Foreign Investors Should Take Ongoing State Reform into Account
On February 11th, Minsk regional court sentenced former Deputy Chairman of the Minsk City Executive Committee Igor Vasilyev, charged with bribery, to 14 years imprisonment in a reinforced regime colony, to confiscation of property and deprivation of the right to hold public office for five years.
Harsh sentence to former senior Minsk official should be regarded in line with the country’s tough personnel management policy and teach a lesson to other officials. Foreign investors should take into account informal rules for coordinating their interests in current Belarus.
The case of ex-Vice Mayor Vasiliev, due to his high position in the government, should teach Belarusian nomenclature a lesson. Perhaps this was the reason why the trial of Vasiliev started as an open trial and was later closed to the public.
Vasiliev was found guilty of extortion and bribery with USD 500 thousand from Czech investors who were planning to build a waste recycling plant in Minsk. The project’s cost was around USD 30 million. According to the KGB, which arrested Mr. Vasiliev, he was arrested in his office at the moment of transferring half of the bribe. However, Mr. Vasiliev pleaded not guilty. His lawyers plan to appeal the verdict – 14 years’ imprisonment – to Belarus’ Supreme Court.
It is noteworthy that previously similar high-profile corruption and bribery cases against other senior officials resulted in more lenient sentences. For example, former prosecutor of Minsk region Mr. Snegir in 2010 and former Air Force and Air Defense Commander Mr. Azarenok in 2011 were sentenced to maximum 10 years in prison. The bribe, which Vasiliev allegedly extorted, is also very costly compared with other Belarusian corruption cases.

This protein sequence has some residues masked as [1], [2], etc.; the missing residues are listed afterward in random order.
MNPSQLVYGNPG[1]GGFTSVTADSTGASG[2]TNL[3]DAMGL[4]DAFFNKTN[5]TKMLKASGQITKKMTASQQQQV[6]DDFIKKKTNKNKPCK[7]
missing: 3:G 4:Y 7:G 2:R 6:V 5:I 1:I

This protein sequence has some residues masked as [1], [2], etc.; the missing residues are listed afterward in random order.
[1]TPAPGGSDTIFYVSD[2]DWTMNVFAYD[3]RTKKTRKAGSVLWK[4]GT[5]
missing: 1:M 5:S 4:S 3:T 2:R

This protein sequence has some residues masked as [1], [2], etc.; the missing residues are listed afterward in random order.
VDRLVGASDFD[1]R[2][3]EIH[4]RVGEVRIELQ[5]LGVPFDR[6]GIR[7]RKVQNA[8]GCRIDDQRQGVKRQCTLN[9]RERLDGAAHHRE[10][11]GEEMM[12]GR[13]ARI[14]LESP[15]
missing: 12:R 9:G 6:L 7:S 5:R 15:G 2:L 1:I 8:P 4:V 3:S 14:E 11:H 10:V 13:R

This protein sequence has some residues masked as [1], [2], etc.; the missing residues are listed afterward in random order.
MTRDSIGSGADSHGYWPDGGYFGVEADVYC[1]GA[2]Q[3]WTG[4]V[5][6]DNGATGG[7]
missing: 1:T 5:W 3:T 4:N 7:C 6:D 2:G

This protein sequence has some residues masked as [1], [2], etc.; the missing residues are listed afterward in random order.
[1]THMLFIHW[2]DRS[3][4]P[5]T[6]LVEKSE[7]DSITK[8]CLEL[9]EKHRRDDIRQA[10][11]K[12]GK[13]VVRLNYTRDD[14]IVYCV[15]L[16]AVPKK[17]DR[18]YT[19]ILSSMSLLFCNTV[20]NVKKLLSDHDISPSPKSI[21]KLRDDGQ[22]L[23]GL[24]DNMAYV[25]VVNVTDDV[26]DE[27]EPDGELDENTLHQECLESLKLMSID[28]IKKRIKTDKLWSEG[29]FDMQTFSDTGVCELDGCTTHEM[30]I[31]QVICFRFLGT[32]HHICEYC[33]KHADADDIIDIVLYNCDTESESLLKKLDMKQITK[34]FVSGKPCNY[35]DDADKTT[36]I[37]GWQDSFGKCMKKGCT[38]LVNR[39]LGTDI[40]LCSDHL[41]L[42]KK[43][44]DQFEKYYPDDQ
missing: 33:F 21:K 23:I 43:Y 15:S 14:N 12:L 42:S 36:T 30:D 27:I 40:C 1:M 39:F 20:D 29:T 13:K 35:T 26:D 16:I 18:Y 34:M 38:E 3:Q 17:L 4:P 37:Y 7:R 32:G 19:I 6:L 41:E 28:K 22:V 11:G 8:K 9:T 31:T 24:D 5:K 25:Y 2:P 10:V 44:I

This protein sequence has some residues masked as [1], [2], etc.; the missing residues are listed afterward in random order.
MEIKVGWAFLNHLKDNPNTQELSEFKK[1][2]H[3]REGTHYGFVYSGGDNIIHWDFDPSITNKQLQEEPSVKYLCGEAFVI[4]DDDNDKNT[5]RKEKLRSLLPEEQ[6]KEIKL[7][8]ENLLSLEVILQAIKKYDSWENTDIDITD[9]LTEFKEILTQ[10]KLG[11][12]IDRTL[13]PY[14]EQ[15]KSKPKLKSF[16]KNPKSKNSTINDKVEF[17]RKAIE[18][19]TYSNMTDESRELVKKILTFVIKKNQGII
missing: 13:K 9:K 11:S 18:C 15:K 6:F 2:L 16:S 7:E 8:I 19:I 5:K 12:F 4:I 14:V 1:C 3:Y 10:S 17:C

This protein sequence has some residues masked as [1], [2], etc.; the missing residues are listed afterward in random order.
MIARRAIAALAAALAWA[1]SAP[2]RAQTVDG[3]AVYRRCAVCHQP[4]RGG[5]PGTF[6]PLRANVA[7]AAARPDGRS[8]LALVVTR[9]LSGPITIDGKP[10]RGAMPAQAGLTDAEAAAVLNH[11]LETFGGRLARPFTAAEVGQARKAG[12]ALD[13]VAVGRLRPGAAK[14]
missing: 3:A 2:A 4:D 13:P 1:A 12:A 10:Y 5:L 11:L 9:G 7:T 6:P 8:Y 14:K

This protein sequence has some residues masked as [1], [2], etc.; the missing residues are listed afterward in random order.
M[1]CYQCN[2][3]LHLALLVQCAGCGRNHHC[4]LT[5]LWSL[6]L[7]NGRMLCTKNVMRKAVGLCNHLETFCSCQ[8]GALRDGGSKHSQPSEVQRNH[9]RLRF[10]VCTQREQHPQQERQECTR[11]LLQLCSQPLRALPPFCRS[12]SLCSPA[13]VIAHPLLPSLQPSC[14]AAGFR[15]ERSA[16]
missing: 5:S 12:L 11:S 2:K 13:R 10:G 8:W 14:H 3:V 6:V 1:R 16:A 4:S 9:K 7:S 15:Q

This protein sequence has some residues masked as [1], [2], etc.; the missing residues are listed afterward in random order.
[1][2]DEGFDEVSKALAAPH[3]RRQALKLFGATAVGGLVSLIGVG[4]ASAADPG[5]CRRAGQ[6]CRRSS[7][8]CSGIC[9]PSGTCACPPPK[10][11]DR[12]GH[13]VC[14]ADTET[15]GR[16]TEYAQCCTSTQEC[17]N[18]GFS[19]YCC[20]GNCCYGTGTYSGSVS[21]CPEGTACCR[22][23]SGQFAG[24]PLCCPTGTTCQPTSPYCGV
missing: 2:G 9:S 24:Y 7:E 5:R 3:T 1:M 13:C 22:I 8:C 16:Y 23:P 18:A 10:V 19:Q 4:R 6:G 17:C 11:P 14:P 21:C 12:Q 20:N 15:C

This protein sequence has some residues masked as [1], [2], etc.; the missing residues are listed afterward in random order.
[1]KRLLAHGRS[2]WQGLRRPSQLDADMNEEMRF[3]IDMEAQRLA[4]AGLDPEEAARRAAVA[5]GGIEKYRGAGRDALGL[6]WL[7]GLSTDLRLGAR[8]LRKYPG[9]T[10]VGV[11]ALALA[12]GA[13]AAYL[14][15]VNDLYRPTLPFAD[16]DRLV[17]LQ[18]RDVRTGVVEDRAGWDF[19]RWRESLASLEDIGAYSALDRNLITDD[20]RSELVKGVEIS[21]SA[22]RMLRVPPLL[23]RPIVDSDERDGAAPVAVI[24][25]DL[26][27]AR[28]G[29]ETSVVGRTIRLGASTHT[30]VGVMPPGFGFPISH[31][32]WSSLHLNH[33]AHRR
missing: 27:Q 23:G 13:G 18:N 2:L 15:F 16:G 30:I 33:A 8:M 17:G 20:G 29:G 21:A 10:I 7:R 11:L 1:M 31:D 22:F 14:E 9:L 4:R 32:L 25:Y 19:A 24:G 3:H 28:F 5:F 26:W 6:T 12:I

First, Vasiliev’s case confirms assessments that President Lukashenko is serious about cutting down Belarusian managerial elite and is prepared to use harsh measures. Consequently, the exponential rigidity will definitely reduce the resistance by Belarusian officials to the forthcoming lay-offs, will increase their loyalty to the President without additional costs, and will reduce initiative in contacts with foreign businesses, either European or Russian.
Now it is time to recall the ambitious plan, made public in January 2013, to attract USD 7-7.5 billion foreign investment in Belarus by 2015, along with recent media speculations that the authorities consider Western business the most desirable investor. Corruption cases against high-level government officials suggest that President Lukashenko seeks to maintain his monopoly on decision-making in property privatization and foreign investment in Belarus.
Moreover, the bribe amount in Vasiliev’s case is exorbitantly overpriced against the background of business opportunities in Belarus and the Belarusian economy as a whole. Theoretically Vasiliev’s case could be interpreted as a signal about the desired informal “entrance” fees for foreign investors, which could be done deliberately, bearing in mind the obscurity of Vasiliev’s detention (official reports say he did not even have enough time to touch the money left in his office), absence of investors during the trial, as well as the fact that the money for the bribe was taken from the KGB’s special fund.